Whereas several of these models include major ion chemistry for salt ions (e.g., precipitation–dissolution, cation exchange, complexation) (UNSATCHEM, HYDRUS), their application typically is limited to small field-scale or soil-profile domains (e.g., Kaledhonkar and Keshari, 2006; Schoups et al., 2006; Kaledhonkar et al., 2012; Rasouli et al., 2013). Conversely, models such as SAHYSMOD and MT3DMS have been applied to regional-scale problems but lack the reaction chemistry and treat salinity as a conservative solute. SAHYSMOD uses seasonal water and salt balance components for large-scale systems on a seasonal time step (Singh and Panda, 2012). MT3DMS is a finite-difference contaminant transport groundwater model that uses MODFLOW output for groundwater flow rates but does not include salt ion solution chemistry (Burkhalter and Gates, 2006). Schoups et al. (2005) used a hydro-salinity model that couples MODHMS with UNSATCHEM to simulate subsurface salt transport and storage in a 1400 km2 region of the San Joaquin Valley, California. The model, however, does not consider salinity transport in surface runoff or salt transport in streams, limiting results to soil salinity and groundwater. Currently, there is no model that simulates salt transport in all major hydrologic pathways (surface runoff, soil percolation and leaching, groundwater flow, streamflow) at the watershed scale that also considers important solution reaction chemistry. Such a model is important for assessing watershed-scale and basin-scale salt movement and investigating the impact of large-scale salinity remediation schemes.
The objective of this paper is to present a salinity transport modelling code that can be used to simulate the fate and transport of the major ions (, Ca2+, Mg2+, Na+, K+, Cl−, , ) in a watershed hydrologic system. The salinity module is implemented within the SWAT modelling code, and thereby salt transport pathways include surface runoff, percolation, soil lateral flow, groundwater flow, and streamflow. The soil water and groundwater concentration of each salt ion is also affected by equilibrium chemistry reactions: precipitation–dissolution, complexation, and cation exchange. The use of the model is demonstrated through application to a 732 km2 region of the Lower Arkansas River Valley (LARV) in southeastern Colorado, an irrigated alluvial valley in which soil and groundwater salinization has occurred over the past few decades. The model is tested against salt ion and total dissolved solids (TDS) concentrations in surface water (Arkansas River and its tributaries), groundwater (from a network of monitoring wells), and soil water (from a large dataset of soil salinity measurements). The salinity module for SWAT can be applied to any watershed to simulate baseline conditions and to test the effect of best management practices on watershed salinity.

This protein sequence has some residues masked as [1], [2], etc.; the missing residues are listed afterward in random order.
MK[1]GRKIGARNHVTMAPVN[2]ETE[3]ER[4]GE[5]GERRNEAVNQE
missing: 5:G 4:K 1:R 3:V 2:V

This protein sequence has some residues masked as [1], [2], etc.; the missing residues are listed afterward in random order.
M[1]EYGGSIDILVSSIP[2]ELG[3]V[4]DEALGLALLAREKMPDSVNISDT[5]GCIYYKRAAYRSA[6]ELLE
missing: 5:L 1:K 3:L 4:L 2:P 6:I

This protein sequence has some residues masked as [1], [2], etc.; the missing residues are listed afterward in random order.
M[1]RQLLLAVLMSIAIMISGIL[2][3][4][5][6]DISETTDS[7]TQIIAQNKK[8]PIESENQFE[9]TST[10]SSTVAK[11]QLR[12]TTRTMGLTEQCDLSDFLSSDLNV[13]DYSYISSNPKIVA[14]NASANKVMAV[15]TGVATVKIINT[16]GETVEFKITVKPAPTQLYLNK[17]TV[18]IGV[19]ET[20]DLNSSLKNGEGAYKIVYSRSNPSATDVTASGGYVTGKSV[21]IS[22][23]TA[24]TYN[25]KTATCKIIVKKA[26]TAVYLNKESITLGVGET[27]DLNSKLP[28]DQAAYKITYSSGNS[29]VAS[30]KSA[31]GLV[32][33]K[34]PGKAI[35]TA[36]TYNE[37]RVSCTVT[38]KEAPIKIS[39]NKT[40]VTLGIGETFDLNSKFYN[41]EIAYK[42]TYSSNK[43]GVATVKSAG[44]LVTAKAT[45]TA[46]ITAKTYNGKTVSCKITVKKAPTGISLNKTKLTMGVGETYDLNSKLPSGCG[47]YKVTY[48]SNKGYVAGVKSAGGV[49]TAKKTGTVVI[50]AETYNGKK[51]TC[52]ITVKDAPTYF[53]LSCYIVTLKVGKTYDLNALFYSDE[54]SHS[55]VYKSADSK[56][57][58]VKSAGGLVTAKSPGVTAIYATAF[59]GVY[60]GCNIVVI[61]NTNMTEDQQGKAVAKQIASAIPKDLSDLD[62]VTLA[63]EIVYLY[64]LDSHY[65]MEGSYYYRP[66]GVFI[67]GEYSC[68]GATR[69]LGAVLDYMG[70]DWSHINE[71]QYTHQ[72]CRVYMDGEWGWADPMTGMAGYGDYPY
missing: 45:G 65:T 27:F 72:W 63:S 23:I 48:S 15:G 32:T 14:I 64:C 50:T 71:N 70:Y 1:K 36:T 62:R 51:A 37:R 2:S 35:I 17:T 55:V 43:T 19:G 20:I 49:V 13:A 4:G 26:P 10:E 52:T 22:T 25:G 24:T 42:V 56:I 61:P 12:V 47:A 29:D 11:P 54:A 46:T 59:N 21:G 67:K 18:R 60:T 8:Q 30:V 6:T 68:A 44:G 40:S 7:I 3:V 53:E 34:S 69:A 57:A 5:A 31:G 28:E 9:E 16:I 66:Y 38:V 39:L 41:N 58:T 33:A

This section provides a brief overview of the SWAT model, followed by a description of the SWAT salinity module. Section 3 demonstrates the use of the salinity module to a regional-scale irrigated stream–aquifer system in the Lowe Arkansas River Valley, Colorado.
2.1 The SWAT model
The SWAT (Soil and Water Assessment Tool, Arnold et al., 1998) hydrologic model simulates water flow, nutrient mass transport, and sediment mass transport at the watershed scale. It is a continuous, daily time-step, basin-scale, distributed-parameter watershed model that simulates water flow and nutrient (nitrogen, phosphorus) transport in surface runoff, soil percolation, soil lateral flow, groundwater flow and discharge to streams, and streamflow. The watershed is divided into subbasins, which are then further divided into multiple unique combinations (hydrologic response units – HRUs) of land use, soil type, and topographic slope for which detailed water and nutrient mass balance calculations are performed. Routing algorithms route water and nutrient mass through the stream network to the watershed outlet. SWAT has been applied to hundreds of watersheds and river basins worldwide to assess water supply and nutrient contamination under baseline conditions (Abbaspour et al., 2015) and scenarios of land-use change (Zhao et al., 2016; Zuo et al., 2016; Napoli et al., 2017), best management practices (Arabi et al., 2006; Maringanti et al., 2009; Ullrich and Volk, 2009; Dechmi and Skhiri, 2013), and climate change (Jyrkama and Sykes, 2007; Ficklin et al., 2009; Tweed et al., 2009; Haddeland et al., 2012; Brown et al., 2015). However, it has not yet been applied to salinity issues.
2.2 Salinity module for SWAT